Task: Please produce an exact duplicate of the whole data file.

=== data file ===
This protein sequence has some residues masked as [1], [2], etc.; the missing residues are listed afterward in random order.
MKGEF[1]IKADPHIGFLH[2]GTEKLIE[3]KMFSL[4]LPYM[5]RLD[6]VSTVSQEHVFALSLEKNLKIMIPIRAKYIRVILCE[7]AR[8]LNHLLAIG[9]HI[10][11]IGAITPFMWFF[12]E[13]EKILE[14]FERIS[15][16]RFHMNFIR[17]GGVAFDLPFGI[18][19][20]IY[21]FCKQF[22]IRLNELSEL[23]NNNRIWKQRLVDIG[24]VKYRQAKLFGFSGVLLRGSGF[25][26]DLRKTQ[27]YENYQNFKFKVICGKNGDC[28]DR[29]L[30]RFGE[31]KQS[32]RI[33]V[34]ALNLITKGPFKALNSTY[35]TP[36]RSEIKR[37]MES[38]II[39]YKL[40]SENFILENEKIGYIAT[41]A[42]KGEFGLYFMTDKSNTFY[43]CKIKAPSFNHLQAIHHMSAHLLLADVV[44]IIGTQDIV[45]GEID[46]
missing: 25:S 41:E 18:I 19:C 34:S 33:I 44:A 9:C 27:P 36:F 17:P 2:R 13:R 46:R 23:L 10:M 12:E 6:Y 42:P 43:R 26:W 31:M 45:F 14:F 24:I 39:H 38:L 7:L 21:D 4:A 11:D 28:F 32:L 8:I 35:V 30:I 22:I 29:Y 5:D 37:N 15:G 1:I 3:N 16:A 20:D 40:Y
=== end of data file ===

This protein sequence has some residues masked as [1], [2], etc.; the missing residues are listed afterward in random order.
MKGEF[1]IKADPHIGFLH[2]GTEKLIE[3]KMFSL[4]LPYM[5]RLD[6]VSTVSQEHVFALSLEKNLKIMIPIRAKYIRVILCE[7]AR[8]LNHLLAIG[9]HI[10][11]IGAITPFMWFF[12]E[13]EKILE[14]FERIS[15][16]RFHMNFIR[17]GGVAFDLPFGI[18][19][20]IY[21]FCKQF[22]IRLNELSEL[23]NNNRIWKQRLVDIG[24]VKYRQAKLFGFSGVLLRGSGF[25][26]DLRKTQ[27]YENYQNFKFKVICGKNGDC[28]DR[29]L[30]RFGE[31]KQS[32]RI[33]V[34]ALNLITKGPFKALNSTY[35]TP[36]RSEIKR[37]MES[38]II[39]YKL[40]SENFILENEKIGYIAT[41]A[42]KGEFGLYFMTDKSNTFY[43]CKIKAPSFNHLQAIHHMSAHLLLADVV[44]IIGTQDIV[45]GEID[46]
missing: 25:S 41:E 18:I 19:C 34:S 33:I 44:A 9:C 27:P 36:F 17:P 2:R 13:R 46:R 23:L 10:M 12:E 6:Y 42:P 43:R 26:W 31:M 45:F 14:F 24:I 39:H 38:L 7:L 21:D 4:A 11:D 28:F 32:L 8:I 35:V 30:I 22:I 29:Y 5:D 37:N 15:G 1:I 3:N 16:A 20:D 40:Y